Porky Pigs

It is es­sen­tial to keep pigs fit and healthy and free from obe­sity. Liz Shank­land ex­plains how to keep them in tip top con­di­tion

Country Smallholding - - Contents - By Liz Shank­land

One of the most com­mon mis­takes new­com­ers to pig keep­ing make is over­feed­ing their an­i­mals. It is not dif­fi­cult to do, of course: as pigs ap­pear to have never-end­ing ap­petites and will al­ways tell you they want more — loudly and re­peat­edly.

What’s more, as a new owner, you will be so en­chanted with them that there is a good chance you will give in. The calo­ries in those ex­tra treats — an ex­tra half scoop of pel­lets here or there, or a pile of ba­nanas or ap­ples do­nated by the lo­cal green­gro­cer — soon add up. If you aren’t care­ful, you could be un­wit­tingly giv­ing them more food than is good for them — to the detri­ment of their health.

Over­feed­ing can hap­pen whether you are rais­ing wean­ers for meat, keep­ing breed­ing stock, or sim­ply have a few pigs as pets. With meat pigs, you will see the re­sult of your gen­eros­ity in a dis­ap­point­ingly fat car­cass at slaugh­ter time; breed­ing an­i­mals can suf­fer fer­til­ity and far­row­ing prob­lems; but pet pigs are likely to suf­fer more than most, and for longer.

Own­ers of­ten don’t re­alise the se­ri­ous dam­age they are do­ing to their pigs by con­stantly in­dulging them. Over­weight pigs can suf­fer from health prob­lems sim­i­lar to those in hu­mans, in­clud­ing pre­ma­ture arthri­tis, di­a­betes and heart and liver dis­ease. As the ex­tra weight puts ad­di­tional pres­sure on limbs and joints, caus­ing pain and loss of mo­bil­ity, pigs can be­come depressed, un­com­fort­able and even aggressive. Other ef­fects can be sight prob­lems, due to fat rolls around the eyes, and loss of hear­ing, as a re­sult of fat de­posits in the ears.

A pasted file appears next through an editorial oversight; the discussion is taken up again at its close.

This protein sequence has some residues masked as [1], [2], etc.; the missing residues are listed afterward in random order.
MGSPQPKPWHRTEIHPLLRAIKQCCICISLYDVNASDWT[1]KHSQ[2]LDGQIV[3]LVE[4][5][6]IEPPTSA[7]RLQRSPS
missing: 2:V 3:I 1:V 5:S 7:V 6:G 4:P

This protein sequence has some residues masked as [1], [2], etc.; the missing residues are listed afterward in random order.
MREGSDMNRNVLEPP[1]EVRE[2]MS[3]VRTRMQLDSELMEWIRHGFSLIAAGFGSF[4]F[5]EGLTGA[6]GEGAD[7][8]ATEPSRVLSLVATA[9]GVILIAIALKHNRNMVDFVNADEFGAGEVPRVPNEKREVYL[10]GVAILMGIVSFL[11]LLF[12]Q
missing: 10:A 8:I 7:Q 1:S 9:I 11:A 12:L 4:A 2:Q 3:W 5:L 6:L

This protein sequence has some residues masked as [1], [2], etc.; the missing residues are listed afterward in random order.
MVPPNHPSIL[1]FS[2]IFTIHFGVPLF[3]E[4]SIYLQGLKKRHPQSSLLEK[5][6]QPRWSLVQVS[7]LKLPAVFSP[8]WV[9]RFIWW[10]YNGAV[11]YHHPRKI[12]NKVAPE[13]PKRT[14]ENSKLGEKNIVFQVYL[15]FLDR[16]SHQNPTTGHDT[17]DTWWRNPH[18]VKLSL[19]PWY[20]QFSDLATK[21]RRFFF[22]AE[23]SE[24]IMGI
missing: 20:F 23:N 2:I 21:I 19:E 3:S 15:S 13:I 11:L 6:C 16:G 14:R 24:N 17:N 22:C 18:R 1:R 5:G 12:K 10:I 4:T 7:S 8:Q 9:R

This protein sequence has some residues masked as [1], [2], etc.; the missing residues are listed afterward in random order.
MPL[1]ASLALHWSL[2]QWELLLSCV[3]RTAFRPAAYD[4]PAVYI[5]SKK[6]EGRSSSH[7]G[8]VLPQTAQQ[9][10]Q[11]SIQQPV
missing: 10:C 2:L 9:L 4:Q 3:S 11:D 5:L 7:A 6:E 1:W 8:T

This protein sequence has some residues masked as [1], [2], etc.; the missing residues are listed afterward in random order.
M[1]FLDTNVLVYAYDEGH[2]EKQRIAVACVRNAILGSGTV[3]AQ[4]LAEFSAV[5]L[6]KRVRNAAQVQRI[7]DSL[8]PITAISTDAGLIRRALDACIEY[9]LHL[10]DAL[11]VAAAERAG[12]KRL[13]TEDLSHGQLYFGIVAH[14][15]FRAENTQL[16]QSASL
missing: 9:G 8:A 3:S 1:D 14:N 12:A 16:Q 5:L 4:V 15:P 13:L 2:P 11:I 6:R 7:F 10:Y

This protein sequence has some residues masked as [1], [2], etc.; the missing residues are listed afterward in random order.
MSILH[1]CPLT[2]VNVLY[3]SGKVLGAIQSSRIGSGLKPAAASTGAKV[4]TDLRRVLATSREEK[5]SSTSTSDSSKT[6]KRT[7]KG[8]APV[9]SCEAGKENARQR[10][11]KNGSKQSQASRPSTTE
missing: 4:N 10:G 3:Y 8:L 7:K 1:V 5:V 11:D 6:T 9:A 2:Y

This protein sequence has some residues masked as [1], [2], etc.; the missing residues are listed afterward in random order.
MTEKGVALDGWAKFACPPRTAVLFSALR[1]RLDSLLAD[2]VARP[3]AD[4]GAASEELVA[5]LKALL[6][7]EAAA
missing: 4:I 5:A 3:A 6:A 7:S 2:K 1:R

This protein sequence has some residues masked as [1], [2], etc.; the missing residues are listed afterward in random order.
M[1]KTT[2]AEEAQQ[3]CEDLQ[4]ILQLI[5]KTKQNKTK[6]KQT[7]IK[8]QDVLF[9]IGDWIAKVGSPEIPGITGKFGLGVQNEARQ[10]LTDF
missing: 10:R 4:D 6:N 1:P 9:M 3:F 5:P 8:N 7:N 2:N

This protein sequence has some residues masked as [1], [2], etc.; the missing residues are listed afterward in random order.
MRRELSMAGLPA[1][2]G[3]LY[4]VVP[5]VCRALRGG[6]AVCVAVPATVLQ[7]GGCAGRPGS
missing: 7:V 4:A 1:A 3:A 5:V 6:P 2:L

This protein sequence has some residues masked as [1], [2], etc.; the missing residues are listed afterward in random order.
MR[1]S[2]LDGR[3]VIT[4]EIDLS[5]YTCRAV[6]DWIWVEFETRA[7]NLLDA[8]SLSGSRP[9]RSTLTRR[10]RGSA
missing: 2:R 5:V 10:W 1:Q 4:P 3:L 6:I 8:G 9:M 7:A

Recog­nis­ing that your pig is over­weight can be tricky. Al­though pigs can be con­di­tion-scored on a scale of 1 to 5, as with sheep, it isn’t quite as straight­for­ward or easy to as­sess. With a pig which has a healthy weight and is in good con­di­tion you will be able to feel the spine when you run your hand firmly along its back. If the spine can be felt re­ally eas­ily, even when only touched lightly, the pig is too thin, but if you can’t feel the spine, even when you ap­ply firm pres­sure, it is obese. Other things to look out for in­clude:

Large jowls. While chubby cheeks or fat around the neck may be ac­cept­able in piglets, older pigs should not have them.

Flabby stom­ach. In some small pet pigs that are car­ry­ing too much weight, a low-slung stom­ach can make walk­ing dif­fi­cult, caus­ing them to spread their legs, thus putting ad­di­tional strain on joints and mus­cles. Low-slung stom­achs also run the risk of scrap­ing on the ground, caus­ing in­jury and in­fec­tion.

Fat rolls/folds over brow and eyes. A pig’s eyes should never be hid­den. Lack of vi­sion can lead to ac­ci­dents and the pig may be­come ner­vous or ap­pear ob­sti­nate.

Fat pads on the shoul­ders and folds or creases over the hind legs. When a pig de­vel­ops what looks like body ar­mour, it is a clear sign of obe­sity. Mo­bil­ity can be af­fected and joint pain can oc­cur.

Prob­lems stand­ing, walk­ing, or ly­ing down. Of­ten caused by dis­com­fort due to pre­ma­ture arthri­tis. The sheer ef­fort of car­ry­ing ad­di­tional weight makes it dif­fi­cult to move nor­mally.

Low­ered or sag­ging per­ineal ar­eas in boars. There should be no fat sur­round­ing the sheath of the pe­nis.

Giv­ing the cor­rect feed